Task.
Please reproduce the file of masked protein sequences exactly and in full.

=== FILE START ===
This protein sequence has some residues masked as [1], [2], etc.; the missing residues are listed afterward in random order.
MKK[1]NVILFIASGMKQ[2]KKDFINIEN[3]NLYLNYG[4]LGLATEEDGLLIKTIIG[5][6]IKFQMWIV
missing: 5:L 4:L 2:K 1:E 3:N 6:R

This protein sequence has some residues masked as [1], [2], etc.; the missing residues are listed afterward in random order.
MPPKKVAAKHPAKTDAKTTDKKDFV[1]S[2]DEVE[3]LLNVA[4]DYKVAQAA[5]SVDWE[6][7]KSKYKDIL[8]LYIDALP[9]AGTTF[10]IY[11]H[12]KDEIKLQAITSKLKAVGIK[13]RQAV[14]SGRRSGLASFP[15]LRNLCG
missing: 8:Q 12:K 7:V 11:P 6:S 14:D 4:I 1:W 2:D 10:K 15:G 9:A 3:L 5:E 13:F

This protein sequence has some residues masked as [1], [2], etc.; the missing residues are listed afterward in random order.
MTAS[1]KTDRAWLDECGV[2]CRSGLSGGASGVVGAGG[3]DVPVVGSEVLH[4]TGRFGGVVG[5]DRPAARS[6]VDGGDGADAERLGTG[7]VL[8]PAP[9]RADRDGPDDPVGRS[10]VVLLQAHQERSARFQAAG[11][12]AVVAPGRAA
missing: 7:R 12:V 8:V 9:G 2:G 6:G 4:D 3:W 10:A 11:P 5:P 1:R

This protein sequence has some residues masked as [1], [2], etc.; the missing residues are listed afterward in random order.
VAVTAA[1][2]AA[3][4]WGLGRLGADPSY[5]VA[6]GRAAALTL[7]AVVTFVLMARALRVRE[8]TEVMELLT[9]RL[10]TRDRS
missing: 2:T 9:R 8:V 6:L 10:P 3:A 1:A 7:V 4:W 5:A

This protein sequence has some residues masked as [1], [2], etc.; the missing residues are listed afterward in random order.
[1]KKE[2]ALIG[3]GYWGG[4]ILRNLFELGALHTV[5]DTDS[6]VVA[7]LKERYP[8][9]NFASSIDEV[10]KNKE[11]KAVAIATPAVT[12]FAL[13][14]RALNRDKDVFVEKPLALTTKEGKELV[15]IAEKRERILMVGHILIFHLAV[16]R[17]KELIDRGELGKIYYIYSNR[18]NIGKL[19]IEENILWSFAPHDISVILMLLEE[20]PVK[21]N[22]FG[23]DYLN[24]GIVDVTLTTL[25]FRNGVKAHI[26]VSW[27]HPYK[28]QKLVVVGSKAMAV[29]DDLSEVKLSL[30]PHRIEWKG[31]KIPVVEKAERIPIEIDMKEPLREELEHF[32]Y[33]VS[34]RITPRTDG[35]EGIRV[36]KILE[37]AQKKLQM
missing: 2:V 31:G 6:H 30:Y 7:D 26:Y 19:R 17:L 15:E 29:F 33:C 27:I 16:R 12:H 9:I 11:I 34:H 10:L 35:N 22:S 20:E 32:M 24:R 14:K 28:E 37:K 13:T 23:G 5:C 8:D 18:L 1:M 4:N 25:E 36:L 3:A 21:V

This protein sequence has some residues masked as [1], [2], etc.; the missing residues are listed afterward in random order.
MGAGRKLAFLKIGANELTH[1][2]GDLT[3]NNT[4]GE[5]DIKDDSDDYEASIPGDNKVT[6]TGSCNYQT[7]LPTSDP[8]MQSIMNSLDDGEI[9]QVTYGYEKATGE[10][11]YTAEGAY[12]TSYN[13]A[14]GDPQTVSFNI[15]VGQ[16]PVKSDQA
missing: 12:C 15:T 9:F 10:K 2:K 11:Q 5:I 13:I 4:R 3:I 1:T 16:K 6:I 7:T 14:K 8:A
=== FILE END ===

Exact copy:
This protein sequence has some residues masked as [1], [2], etc.; the missing residues are listed afterward in random order.
MKK[1]NVILFIASGMKQ[2]KKDFINIEN[3]NLYLNYG[4]LGLATEEDGLLIKTIIG[5][6]IKFQMWIV
missing: 5:L 4:L 2:K 1:E 3:N 6:R

This protein sequence has some residues masked as [1], [2], etc.; the missing residues are listed afterward in random order.
MPPKKVAAKHPAKTDAKTTDKKDFV[1]S[2]DEVE[3]LLNVA[4]DYKVAQAA[5]SVDWE[6][7]KSKYKDIL[8]LYIDALP[9]AGTTF[10]IY[11]H[12]KDEIKLQAITSKLKAVGIK[13]RQAV[14]SGRRSGLASFP[15]LRNLCG
missing: 8:Q 12:K 7:V 11:P 6:S 14:D 4:I 1:W 2:D 10:K 15:G 9:A 3:L 5:E 13:F

This protein sequence has some residues masked as [1], [2], etc.; the missing residues are listed afterward in random order.
MTAS[1]KTDRAWLDECGV[2]CRSGLSGGASGVVGAGG[3]DVPVVGSEVLH[4]TGRFGGVVG[5]DRPAARS[6]VDGGDGADAERLGTG[7]VL[8]PAP[9]RADRDGPDDPVGRS[10]VVLLQAHQERSARFQAAG[11][12]AVVAPGRAA
missing: 7:R 12:V 8:V 9:G 2:G 6:G 4:D 3:W 10:A 11:P 5:P 1:R

This protein sequence has some residues masked as [1], [2], etc.; the missing residues are listed afterward in random order.
VAVTAA[1][2]AA[3][4]WGLGRLGADPSY[5]VA[6]GRAAALTL[7]AVVTFVLMARALRVRE[8]TEVMELLT[9]RL[10]TRDRS
missing: 2:T 9:R 8:V 6:L 10:P 3:A 1:A 7:V 4:W 5:A

This protein sequence has some residues masked as [1], [2], etc.; the missing residues are listed afterward in random order.
[1]KKE[2]ALIG[3]GYWGG[4]ILRNLFELGALHTV[5]DTDS[6]VVA[7]LKERYP[8][9]NFASSIDEV[10]KNKE[11]KAVAIATPAVT[12]FAL[13][14]RALNRDKDVFVEKPLALTTKEGKELV[15]IAEKRERILMVGHILIFHLAV[16]R[17]KELIDRGELGKIYYIYSNR[18]NIGKL[19]IEENILWSFAPHDISVILMLLEE[20]PVK[21]N[22]FG[23]DYLN[24]GIVDVTLTTL[25]FRNGVKAHI[26]VSW[27]HPYK[28]QKLVVVGSKAMAV[29]DDLSEVKLSL[30]PHRIEWKG[31]KIPVVEKAERIPIEIDMKEPLREELEHF[32]Y[33]VS[34]RITPRTDG[35]EGIRV[36]KILE[37]AQKKLQM
missing: 2:V 31:G 6:H 30:Y 7:D 26:Y 19:R 17:L 15:E 29:F 33:C 27:I 16:R 12:H 9:I 11:I 34:H 10:L 35:N 22:S 20:E 32:M 24:R 14:K 28:E 37:K 13:T 23:G 5:C 8:D 18:L 1:M 4:N 25:E 36:L 3:A 21:V

This protein sequence has some residues masked as [1], [2], etc.; the missing residues are listed afterward in random order.
MGAGRKLAFLKIGANELTH[1][2]GDLT[3]NNT[4]GE[5]DIKDDSDDYEASIPGDNKVT[6]TGSCNYQT[7]LPTSDP[8]MQSIMNSLDDGEI[9]QVTYGYEKATGE[10][11]YTAEGAY[12]TSYN[13]A[14]GDPQTVSFNI[15]VGQ[16]PVKSDQA
missing: 12:C 15:T 9:F 10:K 2:K 11:Q 5:I 13:I 4:R 3:I 1:T 16:K 6:I 7:T 14:K 8:A